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Award winning Scottish Gigha Halibut to shut down operations

March 6, 2023  By  Nestor Arellano

Gigha Halibut lland-based fish farm (Image: Gigha Halibut)

After 15 years of operation, the award winning Gigha Halibut of Scotland is shutting down its land-based halibut operation.

The company was the only land-based halibut farm in the United Kingdom. Through the years, Gigha Halibut became a top brand among some of the most popular restaurants in the UK. It won several awards for its product including the Waitrose’s “Made in Britain” award in 2009 as well as the Best Scottish Product in the Great Taste Awards, in 2015.

However,  a post on the company’s Facebook page said its directors “have taken the decision to no longer stock the fish farm on Gigha with juvenile halibut” and that the remaining stock will be harvested out between now and May this year.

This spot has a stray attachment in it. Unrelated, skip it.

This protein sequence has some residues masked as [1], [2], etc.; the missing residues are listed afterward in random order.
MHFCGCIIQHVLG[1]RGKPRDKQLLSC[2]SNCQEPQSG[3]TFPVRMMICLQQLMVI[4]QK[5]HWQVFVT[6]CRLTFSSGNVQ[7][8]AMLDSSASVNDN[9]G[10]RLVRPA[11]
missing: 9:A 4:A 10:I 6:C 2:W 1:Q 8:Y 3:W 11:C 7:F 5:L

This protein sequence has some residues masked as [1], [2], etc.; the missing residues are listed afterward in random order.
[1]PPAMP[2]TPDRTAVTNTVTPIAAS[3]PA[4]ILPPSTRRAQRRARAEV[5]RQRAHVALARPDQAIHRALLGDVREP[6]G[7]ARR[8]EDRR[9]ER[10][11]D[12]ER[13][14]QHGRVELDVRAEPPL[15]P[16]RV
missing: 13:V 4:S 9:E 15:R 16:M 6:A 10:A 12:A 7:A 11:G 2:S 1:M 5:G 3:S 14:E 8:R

“Multiple factors contributed to this decision, including, changing water parameters, power costs for pumping and the effects of climate change, all have challenged the overall viability of the farming Halibut on Gigha,” according to the post.

The company began raising halibut in the Isle of Gigha back in 2008. The exceptional quality of the fish and the provenance of the Island, combined to help Gigha Halibut feature on the menus of the country’s finest restaurants.

“This would not have been possible without the support of the shareholders and investors who have helped finance the project. Finally, thanks to the dedicated staff and supportive Island community who have helped keep the show running 24/7, 365 days a year often in the most extreme island weather,” the company said.

Gigha Halibut still hopes that this is “not the end of fish farming on the site.”

Directors of are evaluating various alternative species and uses that may be more suited to the changing conditions around Gigha. The Otter Ferry Seafish marine hatchery on Loch Fyne will continue to produce halibut Juveniles and will seek to identify potential sites suitable for Halibut farming elsewhere in Scotland, the company said.



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